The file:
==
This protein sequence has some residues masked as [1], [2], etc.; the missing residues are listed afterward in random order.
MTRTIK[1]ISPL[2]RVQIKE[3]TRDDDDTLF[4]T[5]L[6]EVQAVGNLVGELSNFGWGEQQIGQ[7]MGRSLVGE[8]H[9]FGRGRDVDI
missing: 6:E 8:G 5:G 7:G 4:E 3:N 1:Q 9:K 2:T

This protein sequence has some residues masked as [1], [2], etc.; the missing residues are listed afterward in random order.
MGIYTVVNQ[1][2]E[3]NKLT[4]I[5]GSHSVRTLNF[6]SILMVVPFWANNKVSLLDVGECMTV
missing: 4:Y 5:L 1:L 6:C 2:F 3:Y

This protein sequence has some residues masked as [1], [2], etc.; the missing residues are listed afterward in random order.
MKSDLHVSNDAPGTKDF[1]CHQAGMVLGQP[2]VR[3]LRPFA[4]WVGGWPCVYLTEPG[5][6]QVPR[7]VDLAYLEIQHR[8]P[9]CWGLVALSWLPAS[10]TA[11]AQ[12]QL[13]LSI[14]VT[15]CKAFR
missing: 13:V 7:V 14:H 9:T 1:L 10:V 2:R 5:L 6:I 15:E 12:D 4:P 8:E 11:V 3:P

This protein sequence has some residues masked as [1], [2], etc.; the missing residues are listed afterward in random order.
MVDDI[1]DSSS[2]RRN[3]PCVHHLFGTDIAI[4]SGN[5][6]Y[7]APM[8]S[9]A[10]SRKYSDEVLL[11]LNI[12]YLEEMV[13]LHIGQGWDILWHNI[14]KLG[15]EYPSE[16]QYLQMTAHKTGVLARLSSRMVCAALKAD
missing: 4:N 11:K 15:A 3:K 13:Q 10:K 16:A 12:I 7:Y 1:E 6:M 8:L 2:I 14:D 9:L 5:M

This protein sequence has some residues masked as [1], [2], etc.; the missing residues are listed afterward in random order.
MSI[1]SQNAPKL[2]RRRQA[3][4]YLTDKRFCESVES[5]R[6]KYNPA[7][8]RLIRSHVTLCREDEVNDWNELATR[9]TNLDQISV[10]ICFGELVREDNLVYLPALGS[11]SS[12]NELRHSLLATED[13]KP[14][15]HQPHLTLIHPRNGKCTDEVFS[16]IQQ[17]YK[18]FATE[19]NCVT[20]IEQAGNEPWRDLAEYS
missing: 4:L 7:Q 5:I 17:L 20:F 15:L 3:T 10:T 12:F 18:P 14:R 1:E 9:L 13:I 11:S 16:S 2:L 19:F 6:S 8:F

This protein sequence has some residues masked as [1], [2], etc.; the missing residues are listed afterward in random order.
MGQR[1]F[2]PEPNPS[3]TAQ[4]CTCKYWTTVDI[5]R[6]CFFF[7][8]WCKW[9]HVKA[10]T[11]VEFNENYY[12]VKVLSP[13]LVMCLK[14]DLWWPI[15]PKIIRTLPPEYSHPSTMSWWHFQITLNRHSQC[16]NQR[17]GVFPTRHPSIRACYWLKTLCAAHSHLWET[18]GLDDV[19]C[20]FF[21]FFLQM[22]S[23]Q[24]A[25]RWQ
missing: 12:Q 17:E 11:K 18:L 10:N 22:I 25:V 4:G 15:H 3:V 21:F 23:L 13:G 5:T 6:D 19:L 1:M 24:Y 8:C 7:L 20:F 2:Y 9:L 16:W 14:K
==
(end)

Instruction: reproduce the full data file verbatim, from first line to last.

This protein sequence has some residues masked as [1], [2], etc.; the missing residues are listed afterward in random order.
MTRTIK[1]ISPL[2]RVQIKE[3]TRDDDDTLF[4]T[5]L[6]EVQAVGNLVGELSNFGWGEQQIGQ[7]MGRSLVGE[8]H[9]FGRGRDVDI
missing: 6:E 8:G 5:G 7:G 4:E 3:N 1:Q 9:K 2:T

This protein sequence has some residues masked as [1], [2], etc.; the missing residues are listed afterward in random order.
MGIYTVVNQ[1][2]E[3]NKLT[4]I[5]GSHSVRTLNF[6]SILMVVPFWANNKVSLLDVGECMTV
missing: 4:Y 5:L 1:L 6:C 2:F 3:Y

This protein sequence has some residues masked as [1], [2], etc.; the missing residues are listed afterward in random order.
MKSDLHVSNDAPGTKDF[1]CHQAGMVLGQP[2]VR[3]LRPFA[4]WVGGWPCVYLTEPG[5][6]QVPR[7]VDLAYLEIQHR[8]P[9]CWGLVALSWLPAS[10]TA[11]AQ[12]QL[13]LSI[14]VT[15]CKAFR
missing: 13:V 7:V 14:H 9:T 1:L 10:V 2:R 5:L 6:I 15:E 12:D 4:P 8:E 11:V 3:P

This protein sequence has some residues masked as [1], [2], etc.; the missing residues are listed afterward in random order.
MVDDI[1]DSSS[2]RRN[3]PCVHHLFGTDIAI[4]SGN[5][6]Y[7]APM[8]S[9]A[10]SRKYSDEVLL[11]LNI[12]YLEEMV[13]LHIGQGWDILWHNI[14]KLG[15]EYPSE[16]QYLQMTAHKTGVLARLSSRMVCAALKAD
missing: 4:N 11:K 15:A 3:K 13:Q 10:K 16:A 12:I 7:Y 1:E 6:M 8:L 2:I 14:D 9:L 5:M

This protein sequence has some residues masked as [1], [2], etc.; the missing residues are listed afterward in random order.
MSI[1]SQNAPKL[2]RRRQA[3][4]YLTDKRFCESVES[5]R[6]KYNPA[7][8]RLIRSHVTLCREDEVNDWNELATR[9]TNLDQISV[10]ICFGELVREDNLVYLPALGS[11]SS[12]NELRHSLLATED[13]KP[14][15]HQPHLTLIHPRNGKCTDEVFS[16]IQQ[17]YK[18]FATE[19]NCVT[20]IEQAGNEPWRDLAEYS
missing: 4:L 7:Q 5:I 17:L 20:F 15:L 3:T 10:T 12:F 18:P 14:R 1:E 9:L 13:I 11:S 16:S 2:L 19:F 6:S 8:F

This protein sequence has some residues masked as [1], [2], etc.; the missing residues are listed afterward in random order.
MGQR[1]F[2]PEPNPS[3]TAQ[4]CTCKYWTTVDI[5]R[6]CFFF[7][8]WCKW[9]HVKA[10]T[11]VEFNENYY[12]VKVLSP[13]LVMCLK[14]DLWWPI[15]PKIIRTLPPEYSHPSTMSWWHFQITLNRHSQC[16]NQR[17]GVFPTRHPSIRACYWLKTLCAAHSHLWET[18]GLDDV[19]C[20]FF[21]FFLQM[22]S[23]Q[24]A[25]RWQ
missing: 12:Q 17:E 11:K 18:L 10:N 22:I 25:V 4:G 15:H 3:V 21:F 23:L 13:G 5:T 6:D 19:L 1:M 24:Y 8:C 7:L 20:F 2:Y 9:L 16:W 14:K